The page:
• Complete three 90-minute workshops, each covering a different topic, offered by the WUSTL Teaching Center-- The Teaching Center's Basic Mentored Teaching Experience-Training Workshops will introduce graduate students to effective pedagogical methods.  A new topic will be offered each month, September-November and February-April.  IT IS RECOMMENDED THAT STUDENTS START ATTENDING WORKSHOPS PRIOR TO OR DURING THE SEMESTERS OF THE MTE.  THE STUDENT WILL NOT RECEIVE A GRADE UNTIL PARTICIPATION OF 3 WORKSHOPS HAS BEEN RECORDED.
  • Register for LGS 600 Mentored Teaching Experience in WebSTAC.
  • Meet the expectations of the course master for the MTE.
  • Complete a written evaluation of the MTE. 
Students will receive a satisfactory/unsatisfactory grade at the conclusion of their MTE only when the following has been completed:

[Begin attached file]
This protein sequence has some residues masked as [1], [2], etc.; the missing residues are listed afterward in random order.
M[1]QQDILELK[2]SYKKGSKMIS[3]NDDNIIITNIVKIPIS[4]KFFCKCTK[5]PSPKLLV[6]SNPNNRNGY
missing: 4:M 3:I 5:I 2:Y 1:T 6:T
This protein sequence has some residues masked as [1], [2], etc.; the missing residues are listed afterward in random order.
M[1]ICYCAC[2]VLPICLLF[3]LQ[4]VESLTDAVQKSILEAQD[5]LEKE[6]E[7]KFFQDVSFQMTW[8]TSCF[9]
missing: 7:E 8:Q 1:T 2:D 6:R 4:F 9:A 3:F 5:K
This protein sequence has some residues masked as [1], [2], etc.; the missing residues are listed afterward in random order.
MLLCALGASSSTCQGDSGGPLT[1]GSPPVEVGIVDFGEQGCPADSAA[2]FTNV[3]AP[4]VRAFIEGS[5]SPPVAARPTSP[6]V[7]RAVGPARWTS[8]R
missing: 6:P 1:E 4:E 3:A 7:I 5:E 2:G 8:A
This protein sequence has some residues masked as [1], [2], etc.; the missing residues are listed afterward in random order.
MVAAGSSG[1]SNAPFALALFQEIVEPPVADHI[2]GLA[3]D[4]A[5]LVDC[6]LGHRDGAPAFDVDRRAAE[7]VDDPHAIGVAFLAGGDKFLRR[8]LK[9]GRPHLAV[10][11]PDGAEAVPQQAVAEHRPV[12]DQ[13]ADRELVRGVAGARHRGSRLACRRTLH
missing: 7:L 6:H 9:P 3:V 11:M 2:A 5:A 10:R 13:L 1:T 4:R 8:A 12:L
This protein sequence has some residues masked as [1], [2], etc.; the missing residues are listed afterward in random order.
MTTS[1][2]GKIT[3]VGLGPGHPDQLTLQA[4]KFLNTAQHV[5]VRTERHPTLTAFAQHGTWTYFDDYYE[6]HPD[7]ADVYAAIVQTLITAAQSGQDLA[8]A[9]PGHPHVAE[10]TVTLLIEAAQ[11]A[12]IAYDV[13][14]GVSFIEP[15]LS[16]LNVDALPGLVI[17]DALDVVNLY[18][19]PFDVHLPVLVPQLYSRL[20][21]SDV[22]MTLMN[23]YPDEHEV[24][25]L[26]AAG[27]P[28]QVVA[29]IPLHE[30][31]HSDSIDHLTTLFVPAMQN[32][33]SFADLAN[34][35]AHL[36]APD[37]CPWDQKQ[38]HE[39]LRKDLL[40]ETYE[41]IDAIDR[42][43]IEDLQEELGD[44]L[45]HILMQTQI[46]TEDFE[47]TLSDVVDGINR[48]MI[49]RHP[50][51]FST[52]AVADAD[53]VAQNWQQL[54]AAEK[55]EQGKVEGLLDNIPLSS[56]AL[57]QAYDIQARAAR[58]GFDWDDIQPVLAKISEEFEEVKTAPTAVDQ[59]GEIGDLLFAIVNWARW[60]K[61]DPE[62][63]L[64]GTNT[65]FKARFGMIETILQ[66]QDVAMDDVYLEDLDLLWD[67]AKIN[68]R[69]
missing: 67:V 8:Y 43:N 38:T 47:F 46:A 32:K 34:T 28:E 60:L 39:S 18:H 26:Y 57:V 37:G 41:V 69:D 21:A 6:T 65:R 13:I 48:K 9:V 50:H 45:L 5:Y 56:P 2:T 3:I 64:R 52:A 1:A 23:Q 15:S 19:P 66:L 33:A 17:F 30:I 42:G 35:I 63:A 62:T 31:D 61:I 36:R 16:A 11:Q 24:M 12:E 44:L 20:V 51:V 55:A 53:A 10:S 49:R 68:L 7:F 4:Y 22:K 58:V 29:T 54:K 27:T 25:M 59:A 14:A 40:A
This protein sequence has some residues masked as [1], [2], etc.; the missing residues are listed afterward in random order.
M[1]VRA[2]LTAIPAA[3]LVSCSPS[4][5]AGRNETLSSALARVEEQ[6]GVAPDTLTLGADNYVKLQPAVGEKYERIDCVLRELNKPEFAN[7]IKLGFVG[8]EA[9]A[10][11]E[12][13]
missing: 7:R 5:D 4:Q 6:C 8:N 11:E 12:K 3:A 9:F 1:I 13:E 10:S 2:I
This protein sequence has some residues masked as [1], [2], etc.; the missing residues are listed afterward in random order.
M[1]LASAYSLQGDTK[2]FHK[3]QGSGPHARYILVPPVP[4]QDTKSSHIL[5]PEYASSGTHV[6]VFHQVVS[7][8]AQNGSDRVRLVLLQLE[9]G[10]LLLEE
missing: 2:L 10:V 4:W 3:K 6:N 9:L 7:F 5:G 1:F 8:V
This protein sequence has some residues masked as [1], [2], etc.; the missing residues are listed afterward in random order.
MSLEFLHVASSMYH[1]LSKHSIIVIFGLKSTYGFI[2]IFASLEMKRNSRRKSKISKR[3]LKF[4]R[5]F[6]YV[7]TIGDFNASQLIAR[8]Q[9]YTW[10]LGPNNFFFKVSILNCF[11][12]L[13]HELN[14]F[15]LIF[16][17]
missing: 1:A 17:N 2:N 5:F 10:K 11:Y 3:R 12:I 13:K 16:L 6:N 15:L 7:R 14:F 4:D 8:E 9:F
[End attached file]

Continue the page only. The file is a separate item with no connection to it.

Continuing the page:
• Participation in a minimum of 3 different workshops
  • Mentored Teaching Experience evaluation (by the student)
  • Course master evaluation (submitted to DBBS) 
Students who receive an unsatisfactory grade for any reason will be required to complete a second MTE.


Advanced MTE: The communication of one's scientific knowledge and findings within one's field is a critical skill for all scientists.  To foster this skill, all DBBS students must complete the Advanced MTE by engaging in a minimum of 4 scientific presentations.  Presentations may include oral and poster presentations at scientific meetings and program retreats before faculty, postdocs, graduate students, and others in the field.  The following will not count towards this requirement: lab meetings, journal clubs, thesis committee meetings, the thesis examination, presentations to undergraduates or a non-academic audience.